Christmas Tree Planting Guide
Instead of buying a cut tree or bringing that old artificial tree out of storage again, decorate with a living Christmas tree—one that can be planted after the holidays. Growing Christmas trees is a great way to commemorate a special holiday, such as your first in a new home or with a newborn baby or recently adopted pet. And best of all, planting Christmas trees is easy!
It can be tough to say good-bye to the holidays, especially on that dreary day when you take the tree down. Why not mitigate the melancholy with a plantable Christmas tree? When you grow your own Christmas tree, you can look forward to years of enjoying the memories of a special holiday—living memories, because your tree will continue to grow and flourish in your yard. And you get extra value, too. While living Christmas trees cost a little more than cut trees, they soon grow to become a valuable part of your landscape.
Where to Start
If you live where winters are mild, you can buy an evergreen tree pretty much anytime. If you live in a colder climate, you may need to plan ahead. While some retailers have begun selling living Christmas trees in December, a much better selection of species and sizes is availble earlier in the season. That's when nurseries offer sales to pare down their inventory. So if this is the year you want to commemorate an event with special significance, consider shopping for your Christmas tree in, well, fall.
Living Christmas trees are sold two ways: container-grown or balled-and-burlapped. Container-grown are easier to handle, while balled-and-burlapped specimens are generally larger. For convenience, you might want to go with a smaller Christmas tree than you're used to. It will be less expensive, easier to transport and set up, and simpler to plant (don't worry—once it's planted, it will soon catch up!).
Selecting a Tree
Choosing what Christmas tree to plant comes down to personal preference and availability. Pines grow in a wide range of climates from North to South. Firs are often grown in the Northwest, while spruces are well-suited to the mountains and Midwest. There's plenty of overlap, so you're not necessarily limited to one genus or species just because you live in a certain part of the country.
Make sure to pick a species that is hardy in your area (the plant tag will give a winter hardiness range of USDA Zones where plants survive) and has no major pests or diseases. For instance, Austrian and Scotch pines were once popular landscape plants but are now avoided because they're prone to serious pest and disease issues.
Once you've selected a species, run your hands through the needles. If any drop off, look for another tree. Also, make sure the root ball is solid and without cracks, particulary with balled-and-burlapped specimens. Furthermore, the stem of the tree should not move independently of the root ball. When you bring your tree home, put it in a sunny spot but keep the root ball shaded, cool, and moist. Don't let the roots bake in the sun.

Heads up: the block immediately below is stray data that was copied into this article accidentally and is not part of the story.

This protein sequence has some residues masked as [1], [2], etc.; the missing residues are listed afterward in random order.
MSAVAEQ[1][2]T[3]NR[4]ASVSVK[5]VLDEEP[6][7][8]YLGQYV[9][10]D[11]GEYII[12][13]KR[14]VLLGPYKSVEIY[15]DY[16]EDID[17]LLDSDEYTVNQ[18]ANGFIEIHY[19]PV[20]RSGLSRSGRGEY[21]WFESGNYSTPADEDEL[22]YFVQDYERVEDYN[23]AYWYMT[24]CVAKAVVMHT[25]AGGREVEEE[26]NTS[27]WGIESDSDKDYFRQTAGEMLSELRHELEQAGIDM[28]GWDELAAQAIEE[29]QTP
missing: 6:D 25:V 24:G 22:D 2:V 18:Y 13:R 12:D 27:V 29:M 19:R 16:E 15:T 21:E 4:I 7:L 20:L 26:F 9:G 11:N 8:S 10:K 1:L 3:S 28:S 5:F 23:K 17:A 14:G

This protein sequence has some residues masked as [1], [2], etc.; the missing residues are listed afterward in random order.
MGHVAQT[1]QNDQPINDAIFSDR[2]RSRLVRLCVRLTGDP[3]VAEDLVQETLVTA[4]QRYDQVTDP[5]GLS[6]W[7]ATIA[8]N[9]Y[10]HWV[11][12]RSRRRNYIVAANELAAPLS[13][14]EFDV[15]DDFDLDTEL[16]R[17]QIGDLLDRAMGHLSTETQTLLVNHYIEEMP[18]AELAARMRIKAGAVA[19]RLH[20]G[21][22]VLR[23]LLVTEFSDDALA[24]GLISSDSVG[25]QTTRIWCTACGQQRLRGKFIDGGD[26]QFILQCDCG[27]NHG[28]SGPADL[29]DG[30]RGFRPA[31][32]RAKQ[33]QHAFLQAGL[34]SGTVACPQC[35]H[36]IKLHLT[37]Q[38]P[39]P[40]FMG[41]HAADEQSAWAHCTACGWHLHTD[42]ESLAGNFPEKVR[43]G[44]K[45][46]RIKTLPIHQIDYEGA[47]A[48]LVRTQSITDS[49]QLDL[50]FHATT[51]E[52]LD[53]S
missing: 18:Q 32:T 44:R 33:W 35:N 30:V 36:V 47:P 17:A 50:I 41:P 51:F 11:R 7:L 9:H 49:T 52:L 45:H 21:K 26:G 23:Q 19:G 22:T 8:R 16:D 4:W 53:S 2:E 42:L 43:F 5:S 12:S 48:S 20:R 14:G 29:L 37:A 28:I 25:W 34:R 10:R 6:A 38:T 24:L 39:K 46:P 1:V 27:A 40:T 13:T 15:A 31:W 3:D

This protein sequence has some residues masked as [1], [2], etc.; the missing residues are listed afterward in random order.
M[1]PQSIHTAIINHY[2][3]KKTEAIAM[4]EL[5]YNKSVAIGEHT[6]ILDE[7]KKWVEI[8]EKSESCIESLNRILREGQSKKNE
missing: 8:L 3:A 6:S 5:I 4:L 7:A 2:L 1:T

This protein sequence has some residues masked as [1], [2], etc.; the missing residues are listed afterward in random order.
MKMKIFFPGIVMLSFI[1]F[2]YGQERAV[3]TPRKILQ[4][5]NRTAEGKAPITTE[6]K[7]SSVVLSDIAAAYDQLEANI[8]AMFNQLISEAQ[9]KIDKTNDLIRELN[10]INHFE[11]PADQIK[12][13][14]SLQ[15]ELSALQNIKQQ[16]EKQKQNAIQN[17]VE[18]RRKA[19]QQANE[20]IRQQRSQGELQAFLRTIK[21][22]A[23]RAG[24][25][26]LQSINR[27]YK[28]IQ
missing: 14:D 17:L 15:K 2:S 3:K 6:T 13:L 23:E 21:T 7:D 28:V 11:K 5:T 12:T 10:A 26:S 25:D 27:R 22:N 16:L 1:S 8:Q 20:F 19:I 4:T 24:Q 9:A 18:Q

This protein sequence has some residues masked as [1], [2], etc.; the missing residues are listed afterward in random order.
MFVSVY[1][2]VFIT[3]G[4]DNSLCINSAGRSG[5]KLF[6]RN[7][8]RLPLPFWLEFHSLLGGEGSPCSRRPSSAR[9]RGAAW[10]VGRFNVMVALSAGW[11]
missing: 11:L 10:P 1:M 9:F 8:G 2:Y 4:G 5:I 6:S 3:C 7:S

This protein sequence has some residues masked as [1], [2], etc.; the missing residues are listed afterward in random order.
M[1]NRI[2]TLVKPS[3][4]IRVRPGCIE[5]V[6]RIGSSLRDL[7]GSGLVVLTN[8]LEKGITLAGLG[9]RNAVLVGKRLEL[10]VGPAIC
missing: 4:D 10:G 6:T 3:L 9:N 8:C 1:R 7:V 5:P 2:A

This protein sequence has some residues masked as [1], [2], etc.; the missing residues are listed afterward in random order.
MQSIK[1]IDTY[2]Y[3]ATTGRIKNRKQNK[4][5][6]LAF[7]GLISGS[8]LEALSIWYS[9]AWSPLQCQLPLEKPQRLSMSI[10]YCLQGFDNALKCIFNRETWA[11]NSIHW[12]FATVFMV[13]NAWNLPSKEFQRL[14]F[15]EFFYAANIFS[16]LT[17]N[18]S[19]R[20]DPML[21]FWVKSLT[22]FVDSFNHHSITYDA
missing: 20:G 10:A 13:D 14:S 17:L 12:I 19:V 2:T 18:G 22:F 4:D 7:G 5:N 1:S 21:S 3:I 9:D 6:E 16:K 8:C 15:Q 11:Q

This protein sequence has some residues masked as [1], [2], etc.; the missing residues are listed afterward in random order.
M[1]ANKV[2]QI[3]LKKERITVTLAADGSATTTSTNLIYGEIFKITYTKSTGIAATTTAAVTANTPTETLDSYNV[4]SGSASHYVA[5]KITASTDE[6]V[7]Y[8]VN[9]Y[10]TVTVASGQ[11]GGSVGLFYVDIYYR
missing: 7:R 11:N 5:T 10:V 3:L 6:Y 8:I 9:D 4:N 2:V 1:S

As the holidays approach, it will be tempting to set up the tree early. Don't. A living Christmas tree should be indoors for no more than 10 days.* And even then, you should take precautions. Set up the tree in a cool room with plenty of light. Keep the tree away from fireplaces, vents, radiators, and any other heat sources. A humidifier is helpful, especially if your house tends toward the dry side. If you have a balled-and-burlapped tree, place it in a large pot for stability and looks. Be sure to place a tray or saucer underneath the pot to catch excess water. Water the root ball daily.
*There is an exception: Some large retailers are now promoting Norfolk island pine (Araucaria heteraphylla) as a living Christmas tree. Norfolk island pine is grown as a houseplant in most areas of the country and therefore not limited in the time it spends indoors.
At some point, you'll want to dig a hole for the tree. In cold climates where the soil freezes, you may need to do this well before Christmas and store the soil under a tarp in a garage or shed. The hole should be just as deep as the root ball but twice as wide. Be sure to cover the hole with something sturdy—and mark it well—until the tree is planted to prevent someone from twisting an ankle.
When you're ready to plant, remove the tree from its container. If it's a balled-and-burlapped tree, cut the twine, remove the metal basket used for support, and carefully pull back the burlap. A shiny artificial burlap must be removed because it's not biodegradeable. Natural burlap can be removed (if you can do so without damaging the root ball) or pushed low in the hole before backfilling (it will disintegrate over time). When backfilling, use the same soil you excavated from the hole. Optional: You can mix in a small amount of compost to encourage roots to migrate into the backfill.
Mulch the tree with shredded bark or wood chips, starting a couple inches from the trunk and extending to the drip line, or outer extent of the canopy. Form the mulch into a saucer to direct water to the roots, and keep the tree well watered until the ground freezes. The first year will be the most critical for watering. Plan on giving the tree 5 gallons of water per week. A simple way to do this: Place a 5-gallon plastic bucket—with two small holes drilled on one side—next to the trunk to slowly release the water within the mulched root zone.
Growing Christmas trees is a fun family activity that will tug at both sentimental and environmental heartstrings. Don't be surprised if you find it so rewarding that you repeat it next year!